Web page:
The top 25 articles follow below. You can see the top 5000 over on Wikipedia;3 our grateful thanks go to researcher Andrew West for collating the data.


  1. Donald Trump (75,965,727)
  2. Deaths in 2016 (35,911,398)2
  3. Prince (musician) (22,793,889)
  4. United States presidential election, 2016 (22,063,171)
  5. Suicide Squad (film) (19,435,260)
  6. List of Bollywood films of 2016 (19,285,100)
  7. David Bowie (19,039,110)
  8. Melania Trump (18,946,792)
  9. Captain America: Civil War (18,693,046)
  10. Batman v Superman: Dawn of Justice (18,548,575)
  11. Hillary Clinton  (17,801,991)
  12. Deadpool (film) (16,917,412)
  13. Elizabeth II (16,815,631)
  14. United States (16,502,083)
  15. Muhammad Ali (16,303,934)
  16. Pablo Escobar (16,210,514)
  17. Barack Obama (15,994,091)
  18. Game of Thrones (15,726,657)
  19. The Revenant (2015 film) (15,077,213)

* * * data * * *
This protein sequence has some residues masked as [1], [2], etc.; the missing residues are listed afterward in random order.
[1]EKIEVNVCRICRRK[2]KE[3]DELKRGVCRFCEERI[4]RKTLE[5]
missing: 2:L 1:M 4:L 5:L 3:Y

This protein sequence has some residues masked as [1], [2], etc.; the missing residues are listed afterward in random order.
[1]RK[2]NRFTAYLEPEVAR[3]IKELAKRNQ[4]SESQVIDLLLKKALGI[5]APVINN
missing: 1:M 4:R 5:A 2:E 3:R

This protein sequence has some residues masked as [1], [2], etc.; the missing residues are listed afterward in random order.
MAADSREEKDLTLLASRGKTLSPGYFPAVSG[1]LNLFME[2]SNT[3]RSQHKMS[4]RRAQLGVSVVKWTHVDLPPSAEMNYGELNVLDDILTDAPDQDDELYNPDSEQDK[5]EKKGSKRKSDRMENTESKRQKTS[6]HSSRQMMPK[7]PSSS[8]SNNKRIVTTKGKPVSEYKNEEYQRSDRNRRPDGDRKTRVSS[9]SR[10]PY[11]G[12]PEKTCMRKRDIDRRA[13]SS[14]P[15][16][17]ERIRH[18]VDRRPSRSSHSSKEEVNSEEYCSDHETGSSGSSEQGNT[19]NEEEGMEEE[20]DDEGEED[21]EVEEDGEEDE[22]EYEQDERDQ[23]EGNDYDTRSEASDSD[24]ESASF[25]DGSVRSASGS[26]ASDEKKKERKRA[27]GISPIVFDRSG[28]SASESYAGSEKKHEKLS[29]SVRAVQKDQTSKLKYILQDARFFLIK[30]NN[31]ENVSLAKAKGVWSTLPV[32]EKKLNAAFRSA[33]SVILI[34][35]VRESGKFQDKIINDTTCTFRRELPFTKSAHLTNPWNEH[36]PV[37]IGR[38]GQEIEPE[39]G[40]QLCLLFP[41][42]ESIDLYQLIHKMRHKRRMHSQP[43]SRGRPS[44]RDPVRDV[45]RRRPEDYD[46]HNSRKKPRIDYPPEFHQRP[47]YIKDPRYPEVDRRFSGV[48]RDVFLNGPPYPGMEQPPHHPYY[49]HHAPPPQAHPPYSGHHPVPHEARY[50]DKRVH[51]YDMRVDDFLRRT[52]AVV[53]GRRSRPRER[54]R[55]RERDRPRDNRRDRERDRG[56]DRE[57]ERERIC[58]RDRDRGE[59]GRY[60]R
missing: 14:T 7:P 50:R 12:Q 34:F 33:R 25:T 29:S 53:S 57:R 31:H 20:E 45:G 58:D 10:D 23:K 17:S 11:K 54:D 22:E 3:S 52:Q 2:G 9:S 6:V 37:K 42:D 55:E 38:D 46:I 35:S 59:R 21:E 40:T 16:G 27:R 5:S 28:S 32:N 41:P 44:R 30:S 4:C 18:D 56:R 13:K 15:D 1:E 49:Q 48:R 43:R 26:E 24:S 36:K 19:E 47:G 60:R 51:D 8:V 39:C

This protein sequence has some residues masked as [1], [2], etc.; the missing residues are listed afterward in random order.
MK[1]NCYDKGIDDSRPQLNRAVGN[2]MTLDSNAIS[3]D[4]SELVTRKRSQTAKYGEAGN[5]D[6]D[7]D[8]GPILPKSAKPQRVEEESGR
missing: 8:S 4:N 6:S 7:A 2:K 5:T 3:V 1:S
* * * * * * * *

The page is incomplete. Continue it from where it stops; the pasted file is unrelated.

20. UEFA Euro 2016 (14,488,759)
  21. Star Wars: The Force Awakens (14,168,904)
  22. Game of Thrones (season 6) (14,111,811)
  23. 2016 Summer Olympics (14,026,668)
  24. Carrie Fisher (13,923,993)
  25. O. J. Simpson (13,795,907)

Ed Erhart, Editorial Associate
Wikimedia Foundation

You can see a list of 2016’s most-edited English Wikipedia articles and previous most-viewed lists from 2015 (1, 2), 2014, and 2013. Most-viewed English Wikipedia articles of each week are available through Wikipedia’s Top 25 Report.


  1. Pageview counts from before 2015 are not directly comparable, as mobile readers were not counted until October 2014.
  2. Wikipedians chronicle the deaths by month, so the page now redirects to a “list of lists of deaths.” This year’s list has already been started at deaths in 2017.
  3. The top 5000 include the percentage of mobile views for screening purposes—those with less than 5% or more than 95% can be safely discounted, as this almost always indicates that a significant amount of the pageviews will have stemmed from spam, botnets, or other errors. We have also removed Earth, which would have come in at #20 but with only 9% mobile views, on the recommendation of the top 25 team.